6 points, SCA Band 2, 0.125 EFTSL
Undergraduate - Unit
Refer to the specific census and withdrawal dates for the semester(s) in which this unit is offered.
- Second semester 2019 (On-campus)
This unit provides an understanding of the nature and limits of processing of media (image, video, audio) for telecommunications, storage, interpretation and analysis. It includes compression of multimedia from basic information theoretic concepts through to advanced video (e.g. MPEG), image (JPEG, JPEG2000) and audio (CELP, MP3, AAC, Dolby Digital) coding. XML-based metadata systems are used to illustrate concepts of content characterisation and discovery. The ability of modern network protocols to support media streaming is related directly to service requirements such as error and delay tolerance. Where media is intended for human consumption, the characteristics of human perception of image and sound determine minimum quality requirements, but also reveal limitations that can be exploited when compressing media data. Machine interpretation and analysis of multimedia is also investigated. Case studies in media analysis (e.g. Shazam), delivery (video on demand) and consumption (digital cinema) are used to illustrate the technologies investigated.
On successful completion of this unit, students will be able to:
- Identify the limits of human visual and aural perception, and how they can be exploited for bit rate reduction.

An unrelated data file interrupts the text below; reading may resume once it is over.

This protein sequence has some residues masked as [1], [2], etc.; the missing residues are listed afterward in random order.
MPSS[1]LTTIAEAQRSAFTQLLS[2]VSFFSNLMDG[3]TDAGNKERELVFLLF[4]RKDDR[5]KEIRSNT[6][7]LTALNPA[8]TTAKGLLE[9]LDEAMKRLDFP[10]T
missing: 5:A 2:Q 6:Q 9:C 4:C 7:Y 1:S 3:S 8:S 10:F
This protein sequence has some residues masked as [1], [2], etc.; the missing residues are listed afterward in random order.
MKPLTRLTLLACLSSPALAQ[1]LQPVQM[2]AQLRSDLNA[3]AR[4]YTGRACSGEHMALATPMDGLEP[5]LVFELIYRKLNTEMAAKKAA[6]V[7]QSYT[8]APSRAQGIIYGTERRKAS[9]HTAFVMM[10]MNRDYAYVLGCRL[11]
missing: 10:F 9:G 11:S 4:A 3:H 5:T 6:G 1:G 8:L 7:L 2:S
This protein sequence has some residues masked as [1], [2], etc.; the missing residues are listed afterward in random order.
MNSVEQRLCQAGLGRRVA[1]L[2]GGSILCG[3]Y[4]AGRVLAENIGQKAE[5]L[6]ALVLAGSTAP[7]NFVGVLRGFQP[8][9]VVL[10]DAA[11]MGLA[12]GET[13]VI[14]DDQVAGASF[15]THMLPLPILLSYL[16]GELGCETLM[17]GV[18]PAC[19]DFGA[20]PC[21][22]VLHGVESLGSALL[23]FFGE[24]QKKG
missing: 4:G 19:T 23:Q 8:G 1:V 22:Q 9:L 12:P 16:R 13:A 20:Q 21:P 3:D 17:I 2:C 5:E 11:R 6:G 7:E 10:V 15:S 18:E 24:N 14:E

- Describe the structure of modern multimedia compression systems, and how they exploit the characteristics of both the media itself and human consumers of the media.
- Explain how media can be characterised and described, including methods that allow similarities to be automatically identified (e.g. music matching services).
- Compute the end-to-end delay performance of modern Internet protocols supporting media streaming, and relate this to service requirements for on-demand and communicative multimedia services.
- Explain the methods of digital rights managements systems, including the role of encryption and key management, and the importance of such systems to enable high-value digital content retrieval services such as movies-on-demand.
- As part of a team, research and investigate an area of interest beyond lecture material, involving software simulations and analysis of results.
NOTE: From 1 July 2019, the duration of all exams is changing to combine reading and writing time. The new exam duration for this unit is 2 hours and 10 minutes.
Continuous assessment: 40%
Examination (2 hours): 60%
Students are required to achieve at least 45% in the total continuous assessment component and at least 45% in the final examination component and an overall mark of 50% to achieve a pass grade in the unit. Students failing to achieve this requirement will be given a maximum of 45% in the unit.
3 hours lectures, 3 hours of laboratory classes, 1 hour practicals and 5 hours of private study per week.
See also Unit timetable information